4. Decide What Platforms Are Appropriate for Your Business.
McHenry: “Some are obvious for everybody: Facebook and Instagram, for instance. In the hemp community on Reddit, you have a large and self-organized group of hemp growers, brokers, extractors and manufacturers. … Most people think of LinkedIn as a place to post your resume and connect with people in your niche, but it’s also a powerful publishing platform that enables you to enhance your company page or your personal profile by publishing value-added content that is engaging and will highlight your brand in the best possible ways—or at least establish you as an expert in your field.”
Bracco: “Choose a channel that you think best speaks to your demographic. If you’re a vertically integrated company, I think Instagram is the place to be because I think hemp is very visual. If you think you have something to say about the future of hemp, agriculture and cannabis, then you should be on LinkedIn and Twitter, and make sure that you’re tapped into the news and thought leadership. Start with one channel or two. … I wouldn’t go hog wild cross-posting across every channel without doing your research or getting experts to help you.”
Ginsburg: “LinkedIn is a really smart space for hemp companies to be showing up because LinkedIn is the business social network. … I’m seeing LinkedIn as a place where these more serious conversations [are happening] about what’s going on with businesses and what are the ramifications of living in these gray areas. I think that’s really interesting, and it marks this bigger shift in the hemp industry really earning its credibility.”
5. Choose Your Social Media Handles with Care.
Ginsburg: “A couple of real brass tacks are thinking about what you want your handles to be and making sure that they make sense and go with your brand—and, ideally, getting the exact same [handles] across the platforms that you want to be on. … You want to be as consistent and seamless as possible across any and all platforms that you use.”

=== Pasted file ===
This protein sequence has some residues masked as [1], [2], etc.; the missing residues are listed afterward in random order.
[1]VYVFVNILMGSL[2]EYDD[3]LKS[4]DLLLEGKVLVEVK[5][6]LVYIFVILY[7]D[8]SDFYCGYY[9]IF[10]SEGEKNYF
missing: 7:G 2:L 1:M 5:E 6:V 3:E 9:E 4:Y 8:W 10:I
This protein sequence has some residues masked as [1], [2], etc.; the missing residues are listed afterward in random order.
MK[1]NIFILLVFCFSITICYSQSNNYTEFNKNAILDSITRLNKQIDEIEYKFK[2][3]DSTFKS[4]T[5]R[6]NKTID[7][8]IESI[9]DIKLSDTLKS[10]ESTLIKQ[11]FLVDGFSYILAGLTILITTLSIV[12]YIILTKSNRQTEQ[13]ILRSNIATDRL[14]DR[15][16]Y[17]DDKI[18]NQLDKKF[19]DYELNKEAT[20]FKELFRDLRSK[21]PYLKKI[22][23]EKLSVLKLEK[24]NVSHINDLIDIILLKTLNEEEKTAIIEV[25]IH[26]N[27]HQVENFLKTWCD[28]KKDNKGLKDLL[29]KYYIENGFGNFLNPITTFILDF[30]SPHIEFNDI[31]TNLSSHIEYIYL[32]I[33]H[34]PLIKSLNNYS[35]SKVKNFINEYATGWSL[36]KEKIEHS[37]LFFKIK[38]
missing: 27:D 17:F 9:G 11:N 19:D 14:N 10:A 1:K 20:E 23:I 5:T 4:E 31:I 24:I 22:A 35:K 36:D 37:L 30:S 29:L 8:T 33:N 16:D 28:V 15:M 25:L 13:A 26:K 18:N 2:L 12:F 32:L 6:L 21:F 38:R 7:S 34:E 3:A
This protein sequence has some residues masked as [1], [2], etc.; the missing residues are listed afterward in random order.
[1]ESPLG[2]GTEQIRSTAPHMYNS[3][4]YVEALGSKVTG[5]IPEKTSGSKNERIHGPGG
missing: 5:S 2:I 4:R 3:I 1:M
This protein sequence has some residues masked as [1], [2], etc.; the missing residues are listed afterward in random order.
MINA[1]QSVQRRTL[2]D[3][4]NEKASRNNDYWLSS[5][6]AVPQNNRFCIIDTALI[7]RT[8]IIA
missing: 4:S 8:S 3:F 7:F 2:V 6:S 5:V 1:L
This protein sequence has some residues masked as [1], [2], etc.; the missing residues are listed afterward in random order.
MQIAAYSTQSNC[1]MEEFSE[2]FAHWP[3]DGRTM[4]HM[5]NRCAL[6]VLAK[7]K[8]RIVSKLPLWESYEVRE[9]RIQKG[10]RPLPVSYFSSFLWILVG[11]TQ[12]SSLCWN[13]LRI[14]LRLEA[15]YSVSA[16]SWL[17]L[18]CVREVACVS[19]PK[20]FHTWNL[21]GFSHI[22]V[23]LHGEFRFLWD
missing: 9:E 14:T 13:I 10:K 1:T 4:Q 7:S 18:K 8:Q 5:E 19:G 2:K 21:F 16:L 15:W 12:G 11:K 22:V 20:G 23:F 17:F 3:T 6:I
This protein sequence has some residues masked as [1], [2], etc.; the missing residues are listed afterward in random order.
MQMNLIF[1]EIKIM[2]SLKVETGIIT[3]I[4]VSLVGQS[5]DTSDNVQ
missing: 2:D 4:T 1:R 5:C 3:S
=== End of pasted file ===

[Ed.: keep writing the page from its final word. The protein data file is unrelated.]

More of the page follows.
6. Plan Your Work, and Work Your Plan.
McHenry: “A 52-week content schedule is a real important tool for any social media marketing. It involves sitting down and coming up with a content schedule for the year, like an editorial calendar on the journalism side. It needs to be flexible so you can react to things as they come up, but it’s a pathway, a road map that gives you a source of ideas for developing content. When you look from a 52-week perspective, you realize seasonal opportunities that need to be addressed, events during the calendar year that can be leveraged. ... Opportunities will reveal themselves if you take a good, long, 52-week look.”
7. Keep Your Messaging Tight.
McHenry: “I tell my clients to start with one core piece a week, usually a longer piece, like a Facebook post or a company blog. Generate that piece, and then use it for all the messaging for the rest of your social media all week long. Parse it into snippets for Twitter or take a paragraph for a Reddit post or take the images and use those [as] Instagram posts. You can keep messaging tightly coordinated across a whole bunch of social media platforms if you really organize yourself and derive all other social from that core piece.”
8. Keep Your Overall Marketing Strategy in Mind.